The Allison Lab tracks individual bacteria to understand antibiotic resistance and multicellular biofilms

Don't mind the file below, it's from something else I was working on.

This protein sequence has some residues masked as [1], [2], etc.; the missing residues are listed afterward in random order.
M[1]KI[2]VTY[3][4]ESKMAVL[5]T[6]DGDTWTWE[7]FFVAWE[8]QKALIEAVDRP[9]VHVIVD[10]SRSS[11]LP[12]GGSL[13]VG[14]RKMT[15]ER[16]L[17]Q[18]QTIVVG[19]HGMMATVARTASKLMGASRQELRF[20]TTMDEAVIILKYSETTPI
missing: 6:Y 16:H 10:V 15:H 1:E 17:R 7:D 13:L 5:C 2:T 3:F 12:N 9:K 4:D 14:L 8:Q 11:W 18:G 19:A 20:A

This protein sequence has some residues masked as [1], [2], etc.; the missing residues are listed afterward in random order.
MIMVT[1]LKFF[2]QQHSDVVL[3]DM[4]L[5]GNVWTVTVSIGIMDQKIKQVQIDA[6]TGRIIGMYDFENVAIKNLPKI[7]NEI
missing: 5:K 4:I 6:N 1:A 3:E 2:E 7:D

Bacterial biofilms are multicellular communities that contribute to infections. Though their genetics have been studied, cellular-scale observations of their development are generally lacking. The above image depicts micrographs of a novel multicellular developmental process in E. coli (above; scale bar 10 μm) and the resulting biofilm grown from a mixture of red and green (cyan) cells (below; scale bar is 500 μm). Puri et. al., tracked the entirety of morphogenesis in Escherichia coli at the cellular-scale and report a novel multicellular developmental process, initiated by the formation of 4-cell rosettes that then grow into ~1,000 chain-like communities before attaching to surfaces as clonal units. The parallel-aligned accumulation generates biofilms. This process has multiple distinct stages each of which is genetically-regulated. This study establishes that E. coli, a unicellular bacterium, can follow a clonal, multi-stage, rosette-initiated multicellular life cycle, that unfolds at the microscopic scale.